Electric vehicle startup Canoo has filed suit against one of its largest shareholders, demanding that the firm pay back more than $61 million in “short-swing profits.”
When the startup merged with a SPAC in 2020, Li owned more than 26% of Canoo’s shares through DD and other affiliates. This significant ownership stake called in the oversight of the U.S. Committee on Foreign Investment, which set up a national security agreement that stated DD Global must own 10% or less of Canoo by February 28, 2022, or it would have to transfer all shares to a voting trust.
In November 2021, DD Global transferred about 35 million Canoo shares to Canoo CEO Tony Aquila’s LLC. On that day, the stock price closed at $11.43 per share with a volume-weighted average price (VWAP) of $11.26, according to the lawsuit. By this point, DD Global still owned 18.5% of Canoo, so in March 2022 it sold off 10.5 additional shares to Bank J. Safra Sarasin AG on behalf of an unidentified buyer. On that day, Canoo’s stock closed at $5.57 per share and had a VWAP of $5.44.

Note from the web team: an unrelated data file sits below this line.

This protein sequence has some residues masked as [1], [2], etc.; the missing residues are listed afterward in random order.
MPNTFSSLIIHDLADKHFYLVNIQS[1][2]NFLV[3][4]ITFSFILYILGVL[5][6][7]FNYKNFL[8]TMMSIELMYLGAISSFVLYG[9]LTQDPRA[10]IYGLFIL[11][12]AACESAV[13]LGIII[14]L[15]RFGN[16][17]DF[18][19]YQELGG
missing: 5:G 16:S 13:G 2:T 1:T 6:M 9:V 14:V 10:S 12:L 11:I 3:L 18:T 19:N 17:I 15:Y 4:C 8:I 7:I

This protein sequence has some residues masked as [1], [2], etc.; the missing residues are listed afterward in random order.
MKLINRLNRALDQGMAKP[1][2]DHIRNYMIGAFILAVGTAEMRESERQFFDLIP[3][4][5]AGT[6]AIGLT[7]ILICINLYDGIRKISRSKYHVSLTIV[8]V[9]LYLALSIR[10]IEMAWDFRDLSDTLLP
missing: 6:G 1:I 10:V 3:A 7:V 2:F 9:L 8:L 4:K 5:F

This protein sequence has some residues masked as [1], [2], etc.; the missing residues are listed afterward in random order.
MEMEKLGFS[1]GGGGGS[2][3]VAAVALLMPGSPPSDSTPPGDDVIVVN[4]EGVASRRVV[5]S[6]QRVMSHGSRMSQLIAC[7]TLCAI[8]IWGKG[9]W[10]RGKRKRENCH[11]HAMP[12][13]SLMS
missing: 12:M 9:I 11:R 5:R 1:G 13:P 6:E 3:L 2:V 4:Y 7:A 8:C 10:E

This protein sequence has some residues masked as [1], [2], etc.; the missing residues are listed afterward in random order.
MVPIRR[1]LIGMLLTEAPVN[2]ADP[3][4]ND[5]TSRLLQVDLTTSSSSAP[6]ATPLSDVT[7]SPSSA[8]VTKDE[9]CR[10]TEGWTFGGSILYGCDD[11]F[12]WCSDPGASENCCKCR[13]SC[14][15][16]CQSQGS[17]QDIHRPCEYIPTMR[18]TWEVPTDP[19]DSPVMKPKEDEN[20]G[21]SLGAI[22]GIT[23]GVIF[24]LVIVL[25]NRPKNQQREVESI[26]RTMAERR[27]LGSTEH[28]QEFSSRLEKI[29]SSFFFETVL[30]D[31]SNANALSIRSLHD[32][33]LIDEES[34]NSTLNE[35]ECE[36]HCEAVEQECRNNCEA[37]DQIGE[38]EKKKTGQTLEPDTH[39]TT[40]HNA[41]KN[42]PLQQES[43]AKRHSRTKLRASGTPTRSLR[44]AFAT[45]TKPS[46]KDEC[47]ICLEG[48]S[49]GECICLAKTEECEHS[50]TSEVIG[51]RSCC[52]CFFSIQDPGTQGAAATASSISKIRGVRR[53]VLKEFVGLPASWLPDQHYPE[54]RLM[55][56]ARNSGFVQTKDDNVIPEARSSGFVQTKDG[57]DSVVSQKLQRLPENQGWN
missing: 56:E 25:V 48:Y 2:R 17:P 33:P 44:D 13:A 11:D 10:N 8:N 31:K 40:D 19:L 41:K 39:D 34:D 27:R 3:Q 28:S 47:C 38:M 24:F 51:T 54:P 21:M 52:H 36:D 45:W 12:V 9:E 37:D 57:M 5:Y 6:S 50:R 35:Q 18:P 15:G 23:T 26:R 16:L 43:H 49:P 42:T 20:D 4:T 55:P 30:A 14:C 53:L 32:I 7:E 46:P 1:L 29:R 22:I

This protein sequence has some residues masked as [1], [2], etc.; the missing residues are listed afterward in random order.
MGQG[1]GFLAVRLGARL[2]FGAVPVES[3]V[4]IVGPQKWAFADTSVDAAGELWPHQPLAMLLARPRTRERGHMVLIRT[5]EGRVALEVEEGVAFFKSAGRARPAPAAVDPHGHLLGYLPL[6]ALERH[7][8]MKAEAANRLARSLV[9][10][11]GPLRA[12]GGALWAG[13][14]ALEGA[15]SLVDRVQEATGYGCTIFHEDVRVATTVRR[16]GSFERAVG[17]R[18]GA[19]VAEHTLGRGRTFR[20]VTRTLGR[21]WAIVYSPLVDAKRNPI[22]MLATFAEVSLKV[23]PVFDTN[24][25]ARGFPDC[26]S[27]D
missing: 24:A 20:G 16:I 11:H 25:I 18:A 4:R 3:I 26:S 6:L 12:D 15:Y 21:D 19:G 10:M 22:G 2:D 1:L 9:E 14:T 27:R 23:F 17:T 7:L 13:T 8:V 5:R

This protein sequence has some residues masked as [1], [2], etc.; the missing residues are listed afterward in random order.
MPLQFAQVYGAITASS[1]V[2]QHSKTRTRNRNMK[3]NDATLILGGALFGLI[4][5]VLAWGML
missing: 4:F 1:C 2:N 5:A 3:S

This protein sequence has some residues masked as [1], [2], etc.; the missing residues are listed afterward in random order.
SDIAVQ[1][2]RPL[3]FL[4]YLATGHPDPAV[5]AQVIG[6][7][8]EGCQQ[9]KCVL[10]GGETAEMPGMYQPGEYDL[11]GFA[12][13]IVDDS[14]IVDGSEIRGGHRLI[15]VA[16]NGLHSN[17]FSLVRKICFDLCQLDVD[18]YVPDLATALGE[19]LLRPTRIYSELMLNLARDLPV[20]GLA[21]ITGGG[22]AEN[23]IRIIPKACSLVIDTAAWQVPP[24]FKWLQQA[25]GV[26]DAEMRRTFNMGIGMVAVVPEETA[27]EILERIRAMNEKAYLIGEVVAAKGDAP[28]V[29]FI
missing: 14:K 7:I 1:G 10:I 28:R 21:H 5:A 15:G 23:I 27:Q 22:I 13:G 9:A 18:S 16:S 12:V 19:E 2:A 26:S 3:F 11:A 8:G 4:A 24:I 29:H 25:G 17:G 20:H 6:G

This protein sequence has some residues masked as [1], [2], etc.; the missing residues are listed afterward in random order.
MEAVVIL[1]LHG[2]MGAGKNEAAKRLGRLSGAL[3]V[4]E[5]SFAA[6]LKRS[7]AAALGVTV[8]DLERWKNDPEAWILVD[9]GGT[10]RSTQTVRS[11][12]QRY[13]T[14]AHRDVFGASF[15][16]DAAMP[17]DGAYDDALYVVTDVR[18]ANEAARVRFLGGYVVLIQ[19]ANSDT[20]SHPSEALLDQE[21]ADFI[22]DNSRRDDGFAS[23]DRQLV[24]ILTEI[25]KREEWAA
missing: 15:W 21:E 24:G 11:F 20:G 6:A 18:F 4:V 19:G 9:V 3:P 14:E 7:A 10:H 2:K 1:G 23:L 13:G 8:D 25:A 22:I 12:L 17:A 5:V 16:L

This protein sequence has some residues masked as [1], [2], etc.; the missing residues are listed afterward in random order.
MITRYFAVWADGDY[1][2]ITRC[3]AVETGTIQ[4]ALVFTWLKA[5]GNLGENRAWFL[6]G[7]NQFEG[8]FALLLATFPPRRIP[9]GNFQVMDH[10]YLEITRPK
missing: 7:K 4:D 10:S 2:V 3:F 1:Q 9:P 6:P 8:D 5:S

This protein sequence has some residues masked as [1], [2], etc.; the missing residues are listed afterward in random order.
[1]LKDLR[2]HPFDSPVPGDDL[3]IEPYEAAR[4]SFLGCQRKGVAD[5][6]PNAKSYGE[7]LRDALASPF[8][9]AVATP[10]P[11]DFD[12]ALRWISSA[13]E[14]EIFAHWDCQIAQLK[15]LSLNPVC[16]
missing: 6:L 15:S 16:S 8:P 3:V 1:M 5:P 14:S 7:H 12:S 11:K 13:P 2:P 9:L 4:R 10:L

Canoo is now alleging that DD Global acquired the same number of shares — 10.5 million — at the same time that it sold them off through an equity swap transaction, according to the lawsuit. The EV startup is seeking to uncover the identified buyer of the shares sold in March, as well as any other transactions by DD Global that went unreported.
At the same time, Canoo is alleging that, as of March 15, 2022, DD Global remained the beneficial owner of more than 10% of Canoo’s total outstanding common stock, which would put it in violation of the national security agreement.